Base rate and MCLR linking: harmful for the Indian borrower

By Sravya Vemuri

In order to enable customers to gain the benefits of interest rates movements of the Reserve Bank of India, it has ordered banks to synchronise the Marginal Cost of funds Lending Rate (MCLR) with the Base Rate from April 1.

MCLR and Base Rate

As a part of the financial sector reform Base Rate was introduced by the RBI in 2010 as a standard lending rate for commercial banks. Furthermore, the MCLR was introduced in April 2016 which was the minimum interest rate, below which the banks cannot lend, except in some cases already stipulated by the RBI.

The MCLR acts as an internal benchmark determined internally by the banks. This was introduced in place of Base Rate as MCLR is more sensitive to the changes in the policy rates, thereby, ensuring the effective implementation of the monetary policy.

The main difference between the calculation of base rate and MCLR is that the latter takes into account the marginal cost of funds. As marginal costs are charged on the basis of interest rates for various types of deposits, borrowings and return in net worth, it becomes sensitive to policy changes.

Impact on the economy

Banks charge customers on the basis of Base Rate for loans taken before April 2016, which is when MCLR was first implemented. Whereas, MCLR is now the latest benchmark, which has been mandated by the bank.

 Experts are of the opinion that the new norm will be beneficial to the borrowers. For those borrowers who are on the base rate, this will bring down the interest rates and trigger their savings. For instance, there is an average of 70 basis points(bps) difference between base rate and MCLR. Last year, there was a huge flush of funds which resulted in a sharp decline in MCLR. However, the MCLR remained unchanged, which implies that a large number of retail borrowers were paying higher interest rates to these banks.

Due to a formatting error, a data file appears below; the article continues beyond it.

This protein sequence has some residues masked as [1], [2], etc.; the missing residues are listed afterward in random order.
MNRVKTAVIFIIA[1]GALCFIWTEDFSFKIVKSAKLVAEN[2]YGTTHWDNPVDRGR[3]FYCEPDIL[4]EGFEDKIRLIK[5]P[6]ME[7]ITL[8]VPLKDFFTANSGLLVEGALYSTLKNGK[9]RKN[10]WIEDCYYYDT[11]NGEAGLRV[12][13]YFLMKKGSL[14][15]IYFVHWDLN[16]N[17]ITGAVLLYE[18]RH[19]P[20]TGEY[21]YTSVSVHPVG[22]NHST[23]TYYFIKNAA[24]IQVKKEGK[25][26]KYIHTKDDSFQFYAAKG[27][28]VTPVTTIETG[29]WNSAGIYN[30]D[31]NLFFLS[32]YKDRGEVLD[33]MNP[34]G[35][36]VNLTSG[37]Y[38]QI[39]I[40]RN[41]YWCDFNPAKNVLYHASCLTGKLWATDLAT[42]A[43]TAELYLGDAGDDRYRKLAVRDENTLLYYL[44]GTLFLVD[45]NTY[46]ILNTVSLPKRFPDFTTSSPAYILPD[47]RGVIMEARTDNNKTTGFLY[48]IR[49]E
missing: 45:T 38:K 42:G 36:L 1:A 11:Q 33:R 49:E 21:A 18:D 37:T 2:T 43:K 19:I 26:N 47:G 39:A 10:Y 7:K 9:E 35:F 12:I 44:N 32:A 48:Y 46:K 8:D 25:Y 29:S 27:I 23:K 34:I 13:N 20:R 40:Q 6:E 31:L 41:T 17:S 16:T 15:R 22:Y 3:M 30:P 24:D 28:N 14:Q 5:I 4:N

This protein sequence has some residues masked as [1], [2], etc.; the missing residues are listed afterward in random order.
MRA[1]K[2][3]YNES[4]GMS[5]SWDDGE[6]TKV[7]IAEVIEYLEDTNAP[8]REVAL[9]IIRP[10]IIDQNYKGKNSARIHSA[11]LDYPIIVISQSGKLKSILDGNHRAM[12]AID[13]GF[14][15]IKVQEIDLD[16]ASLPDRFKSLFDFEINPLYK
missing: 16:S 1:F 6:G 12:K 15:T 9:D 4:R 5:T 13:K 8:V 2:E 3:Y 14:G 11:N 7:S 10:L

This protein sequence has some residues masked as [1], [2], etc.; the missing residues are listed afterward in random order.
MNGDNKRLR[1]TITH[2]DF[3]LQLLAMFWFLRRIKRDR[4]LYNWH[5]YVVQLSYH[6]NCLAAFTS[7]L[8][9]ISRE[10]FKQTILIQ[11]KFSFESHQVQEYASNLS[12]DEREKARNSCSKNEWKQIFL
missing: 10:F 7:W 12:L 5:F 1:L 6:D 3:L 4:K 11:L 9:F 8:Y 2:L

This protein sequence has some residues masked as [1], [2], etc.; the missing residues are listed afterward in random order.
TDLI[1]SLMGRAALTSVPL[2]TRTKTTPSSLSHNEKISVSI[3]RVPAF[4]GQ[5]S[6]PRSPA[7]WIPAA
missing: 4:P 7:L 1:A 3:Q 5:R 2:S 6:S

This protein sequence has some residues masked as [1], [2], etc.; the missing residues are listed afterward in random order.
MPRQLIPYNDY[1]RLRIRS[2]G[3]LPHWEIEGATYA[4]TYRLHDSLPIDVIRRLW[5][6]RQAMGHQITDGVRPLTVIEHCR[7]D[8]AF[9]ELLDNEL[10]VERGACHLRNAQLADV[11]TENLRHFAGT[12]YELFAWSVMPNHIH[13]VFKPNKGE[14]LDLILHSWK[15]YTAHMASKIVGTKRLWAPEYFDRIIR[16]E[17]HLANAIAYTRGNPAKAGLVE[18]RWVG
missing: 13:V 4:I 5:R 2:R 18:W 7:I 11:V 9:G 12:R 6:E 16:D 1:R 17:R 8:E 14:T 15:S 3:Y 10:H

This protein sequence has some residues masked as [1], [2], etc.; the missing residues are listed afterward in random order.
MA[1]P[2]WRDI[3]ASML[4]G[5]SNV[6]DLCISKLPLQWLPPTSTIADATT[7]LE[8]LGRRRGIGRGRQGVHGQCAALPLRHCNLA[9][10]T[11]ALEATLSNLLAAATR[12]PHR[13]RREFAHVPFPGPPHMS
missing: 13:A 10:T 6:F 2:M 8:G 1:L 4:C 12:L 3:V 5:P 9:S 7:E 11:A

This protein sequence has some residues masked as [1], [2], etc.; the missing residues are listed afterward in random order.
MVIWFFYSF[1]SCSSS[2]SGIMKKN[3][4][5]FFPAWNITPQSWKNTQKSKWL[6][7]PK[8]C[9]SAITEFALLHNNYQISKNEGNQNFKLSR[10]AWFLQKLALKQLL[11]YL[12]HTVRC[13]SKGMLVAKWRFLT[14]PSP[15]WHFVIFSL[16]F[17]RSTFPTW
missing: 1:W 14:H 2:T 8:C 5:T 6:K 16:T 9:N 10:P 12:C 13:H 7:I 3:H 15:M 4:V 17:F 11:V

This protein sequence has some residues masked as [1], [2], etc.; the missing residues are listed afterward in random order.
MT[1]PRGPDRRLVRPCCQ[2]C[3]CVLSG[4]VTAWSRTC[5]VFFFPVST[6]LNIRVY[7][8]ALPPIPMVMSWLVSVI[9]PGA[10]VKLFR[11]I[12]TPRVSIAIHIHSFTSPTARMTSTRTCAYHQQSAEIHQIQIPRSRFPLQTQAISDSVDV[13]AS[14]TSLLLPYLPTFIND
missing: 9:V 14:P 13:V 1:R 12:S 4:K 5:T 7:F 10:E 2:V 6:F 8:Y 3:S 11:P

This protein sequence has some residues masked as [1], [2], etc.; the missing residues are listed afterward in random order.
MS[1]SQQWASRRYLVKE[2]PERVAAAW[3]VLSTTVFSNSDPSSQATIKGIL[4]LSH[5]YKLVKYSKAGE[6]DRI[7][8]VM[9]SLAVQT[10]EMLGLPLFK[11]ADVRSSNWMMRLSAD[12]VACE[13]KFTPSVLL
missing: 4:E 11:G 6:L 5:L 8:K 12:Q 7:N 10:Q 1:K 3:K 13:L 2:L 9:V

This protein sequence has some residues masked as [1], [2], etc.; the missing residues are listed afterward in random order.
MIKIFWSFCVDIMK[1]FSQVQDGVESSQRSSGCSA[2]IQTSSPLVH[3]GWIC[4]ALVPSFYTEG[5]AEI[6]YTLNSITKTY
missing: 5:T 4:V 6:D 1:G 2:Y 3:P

Bridging this gap will have a significant impact on the existing borrowers as lending rates will also be brought down gradually. Harmonising the rates does not mean that the rates will be equal, but rather that there won’t be a significant difference between the two. The RBI has also said that this move will bring India’s monetary policy in line with the global bank loan pricing practices.

Adverse impacts on borrowers

However, certain market experts are criticising the bank for the timing of the introduction of the norm. They argue that the RBI should have intervened when the benefit of lower interest rates was not being transferred to the borrowers as now banks will charge interest rates based on their current cost of funds, translating to higher interest rates in the upcoming years.

There was a two-year low-interest rate cycle, which is now turning away. Borrowers have been deprived of the benefits of low-interest rates for years as the Base Rate was independent of the cost of funds. Announcing the norm is considered to be futile, as it does not serve a purpose when interest rates are deemed to go higher.

Rajiv Anand, head of retail banking at Axis Bank said in an interview with the Economic Times, “Borrowers should remember that interest rates are cyclical.” He said,” You will see a benign interest rate environment for 2-3 years and then it starts to turn.”

MCLR is also vulnerable to volatility, which raises further concern for the borrowers. As MCLR is calculated on the basis of marginal costs, it gets influenced by the short-term shift in rates.

Given that in Indian markets, the rates determined by the banks and those determined by the RBI never move in the same direction, while the move to harmonize rates might be a welcome step to impose norms to ensure conformity to monetary policy, it might ultimately harm borrowers.